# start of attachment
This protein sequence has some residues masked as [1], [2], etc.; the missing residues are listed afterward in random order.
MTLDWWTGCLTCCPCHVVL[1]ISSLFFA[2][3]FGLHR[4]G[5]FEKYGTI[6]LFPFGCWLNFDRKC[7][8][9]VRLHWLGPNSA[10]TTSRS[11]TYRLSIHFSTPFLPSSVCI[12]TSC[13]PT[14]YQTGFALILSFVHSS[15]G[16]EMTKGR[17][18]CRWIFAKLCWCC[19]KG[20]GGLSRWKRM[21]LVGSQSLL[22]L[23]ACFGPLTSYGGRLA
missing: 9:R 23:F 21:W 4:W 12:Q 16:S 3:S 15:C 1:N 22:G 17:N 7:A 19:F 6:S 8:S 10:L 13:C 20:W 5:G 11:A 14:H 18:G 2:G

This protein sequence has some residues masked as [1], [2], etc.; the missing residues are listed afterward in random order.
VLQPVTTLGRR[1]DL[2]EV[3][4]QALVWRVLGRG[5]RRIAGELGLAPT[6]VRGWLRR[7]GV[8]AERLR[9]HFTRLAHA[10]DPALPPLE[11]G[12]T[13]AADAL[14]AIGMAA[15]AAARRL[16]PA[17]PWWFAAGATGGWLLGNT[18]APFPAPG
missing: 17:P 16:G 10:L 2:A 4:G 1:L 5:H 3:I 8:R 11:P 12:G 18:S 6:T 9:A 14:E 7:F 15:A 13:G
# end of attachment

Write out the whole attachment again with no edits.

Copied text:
This protein sequence has some residues masked as [1], [2], etc.; the missing residues are listed afterward in random order.
MTLDWWTGCLTCCPCHVVL[1]ISSLFFA[2][3]FGLHR[4]G[5]FEKYGTI[6]LFPFGCWLNFDRKC[7][8][9]VRLHWLGPNSA[10]TTSRS[11]TYRLSIHFSTPFLPSSVCI[12]TSC[13]PT[14]YQTGFALILSFVHSS[15]G[16]EMTKGR[17][18]CRWIFAKLCWCC[19]KG[20]GGLSRWKRM[21]LVGSQSLL[22]L[23]ACFGPLTSYGGRLA
missing: 9:R 23:F 21:W 4:W 12:Q 16:S 3:S 15:C 1:N 22:G 17:N 7:A 19:F 6:S 8:S 10:L 13:C 20:W 5:G 11:A 14:H 18:G 2:G

This protein sequence has some residues masked as [1], [2], etc.; the missing residues are listed afterward in random order.
VLQPVTTLGRR[1]DL[2]EV[3][4]QALVWRVLGRG[5]RRIAGELGLAPT[6]VRGWLRR[7]GV[8]AERLR[9]HFTRLAHA[10]DPALPPLE[11]G[12]T[13]AADAL[14]AIGMAA[15]AAARRL[16]PA[17]PWWFAAGATGGWLLGNT[18]APFPAPG
missing: 17:P 16:G 10:L 2:A 4:G 1:L 5:H 3:I 8:R 11:P 12:G 18:S 6:T 9:A 14:E 7:F 15:A 13:G